This past year saw no shortage of people who tried to leverage the sports world to boldly speak out on issues beyond the field of play. The football players at Missouri going on strike against racism; the remarkable activists in Boston—led in many neighborhoods by people of color and women—who kept out the rapacious Olympics; the continuing fight in advance of the 2016 Rio Olympics that’s taking on both the International Olympic Committee and the Brazilian government; South Carolina football coach Steve Spurrier speaking out against the Confederate flag before and after the Dylann Roof murders at Mother Emanuel Church; the courageous statements—amid an ugly atmosphere—of Baltimore Oriole Adam Jones, manager Buck Showalter, and front-office chief John Angelos after the police killing of Freddie Gray and the property destruction outside of Camden Yards; tennis living legend Serena Williams returning to Indian Wells 14 years after being showered with racist invective by “fans”—a return she combined with raising funds for the Equal Justice Initiative; NBA Ref Bill Kennedy coming out of the closet as a response to Rajon Rondo’s homophobia; Atlanta Hawk Thabo Sefolosha’s pursuit of justice after getting his leg broken by the NYPD; the odyssey of Olympic gold medalist Caitlyn Jenner; or even Steph Curry putting the name of slain Muslim student Deah Barakat on his shoes before the All-Star Game. I could name even more. We are clearly in a sports moment when social crisis and inflamed bigotry, conjoined with social media, has created a space for athletes to take their beliefs straight to the public. It’s courageous, and it matters, puncturing the privilege that surrounds the lives of so many fans, like LeBron catching a Bay Area aristocrat in mid-heckle.

That being said, I will not remember the past 12 months primarily for the aforementioned athletic actions. For me, 2015 will be recalled as the Year of Women in sports: a time when female athletes muscled for center stage and masses of people—men and women—put aside their prejudices to join the party.

In June, this moment crystallized for me when my 7-year-old, sports-obsessed son asked me to name my top five must-see athletes. The five mentioned off the top of my head were Serena Williams, soccer star Lionel Messi, Steph Curry, mixed-martial artist Ronda Rousey, and pro wrestler Sasha Banks. It was only after speaking that I did the double take at the ratio. The following month, my entire family was in front of the television cheering on the US women’s World Cup team (except for my daughter, who was pushing for Japan because… she is really into Japan.) Of course, we were not alone. The World Cup finals had ratings that would have made any men’s league—save the NFL—cry with envy, as well as a goal from Carli Lloyd that will be replayed forever.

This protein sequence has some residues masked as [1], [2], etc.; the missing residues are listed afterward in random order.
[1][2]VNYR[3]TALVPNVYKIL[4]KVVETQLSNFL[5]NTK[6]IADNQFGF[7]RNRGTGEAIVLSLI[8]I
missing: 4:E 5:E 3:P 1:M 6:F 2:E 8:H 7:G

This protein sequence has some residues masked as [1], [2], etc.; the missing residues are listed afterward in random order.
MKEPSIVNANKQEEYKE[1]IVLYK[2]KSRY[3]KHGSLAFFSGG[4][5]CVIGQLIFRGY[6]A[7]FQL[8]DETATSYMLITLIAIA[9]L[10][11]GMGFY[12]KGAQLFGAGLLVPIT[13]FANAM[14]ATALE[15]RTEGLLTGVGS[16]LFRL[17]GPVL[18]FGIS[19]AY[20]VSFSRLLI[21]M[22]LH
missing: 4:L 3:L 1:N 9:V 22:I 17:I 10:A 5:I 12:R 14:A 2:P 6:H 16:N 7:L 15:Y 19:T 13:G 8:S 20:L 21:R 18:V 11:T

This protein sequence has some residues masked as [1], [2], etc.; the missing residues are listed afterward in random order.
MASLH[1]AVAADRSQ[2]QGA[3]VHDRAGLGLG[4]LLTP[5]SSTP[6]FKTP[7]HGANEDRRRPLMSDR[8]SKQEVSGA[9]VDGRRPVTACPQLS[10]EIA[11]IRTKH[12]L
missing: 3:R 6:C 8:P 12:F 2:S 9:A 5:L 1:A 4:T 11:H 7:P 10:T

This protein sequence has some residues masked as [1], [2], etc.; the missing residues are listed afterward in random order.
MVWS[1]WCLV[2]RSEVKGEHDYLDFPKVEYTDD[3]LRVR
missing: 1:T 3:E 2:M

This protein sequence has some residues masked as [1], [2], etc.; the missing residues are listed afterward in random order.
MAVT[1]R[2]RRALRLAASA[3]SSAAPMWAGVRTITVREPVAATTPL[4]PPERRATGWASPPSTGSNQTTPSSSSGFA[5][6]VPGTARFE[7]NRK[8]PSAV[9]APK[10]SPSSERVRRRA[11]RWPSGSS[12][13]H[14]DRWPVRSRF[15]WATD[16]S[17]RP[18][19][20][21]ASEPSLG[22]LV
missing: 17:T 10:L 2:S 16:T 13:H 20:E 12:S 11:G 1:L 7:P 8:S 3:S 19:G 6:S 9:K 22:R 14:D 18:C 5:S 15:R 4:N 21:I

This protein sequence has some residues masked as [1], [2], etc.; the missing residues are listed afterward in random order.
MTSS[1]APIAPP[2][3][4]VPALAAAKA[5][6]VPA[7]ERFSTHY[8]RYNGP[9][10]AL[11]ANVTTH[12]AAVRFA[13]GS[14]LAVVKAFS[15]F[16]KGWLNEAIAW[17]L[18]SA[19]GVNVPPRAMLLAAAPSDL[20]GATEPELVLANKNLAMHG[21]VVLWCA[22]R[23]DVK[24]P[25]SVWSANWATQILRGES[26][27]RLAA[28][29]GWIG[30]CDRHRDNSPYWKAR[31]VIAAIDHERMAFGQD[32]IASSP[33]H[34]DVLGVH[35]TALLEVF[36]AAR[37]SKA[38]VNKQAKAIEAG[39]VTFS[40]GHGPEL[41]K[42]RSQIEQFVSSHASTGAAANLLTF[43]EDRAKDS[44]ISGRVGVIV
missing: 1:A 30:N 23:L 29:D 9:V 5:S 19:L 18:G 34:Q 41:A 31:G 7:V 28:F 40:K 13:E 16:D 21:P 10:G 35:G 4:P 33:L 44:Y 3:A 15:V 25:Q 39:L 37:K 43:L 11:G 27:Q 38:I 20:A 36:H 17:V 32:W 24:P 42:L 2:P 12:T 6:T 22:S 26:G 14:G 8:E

We also had WNBA player Maya Moore continuing to go for GOAT status, and Elena Delle Donne showing that she may not be too far behind. We saw Sasha Banks and Bayley giving us the wrestling match of the year… twice, and we continued to witness Breanna Stewart’s UConn Huskies reign with unchallenged dominance. Women’s sports also gave us the year’s two most stunning and compelling upsets: Serena’s gut-punch US Open semifinal loss to the unheralded Roberta Vinci, and Rousey going down after a kick in the head from Holly Holm. If you weren’t talking about these contests, then you were not engaged with the sports world of 2015.

In many ways 2015 could not have ended with a moment that was more on the nose. Serena Williams was named Sports Illustrated Sports Person of the Year: a glaringly obvious choice after three grand slams at the age of 34. Yet a small sector of social media erupted with anger that the award—for Sports Person of the Year, remember—did not go to a horse, triple-crown winner American Pharaoh. It was dead-enders showing their own irrelevance, while Serena literally took the throne.

Time will tell, but I believe that we will remember 2015 as a pivot point when women in sports took it to that next level and through their play offered the sharpest possible rebuke to what has at times seemed over the years like an anchored, immobile state of second-class citizenship. Let’s see what 2016 and beyond will bring, but for the father of a daughter who often thinks sports is not for her and a son we’re trying to raise in the 21st century, 2015 was a game changer. This was the Year of Women in sports, and over the next years I think we will see the reverberations of last 12 months well beyond the playing field.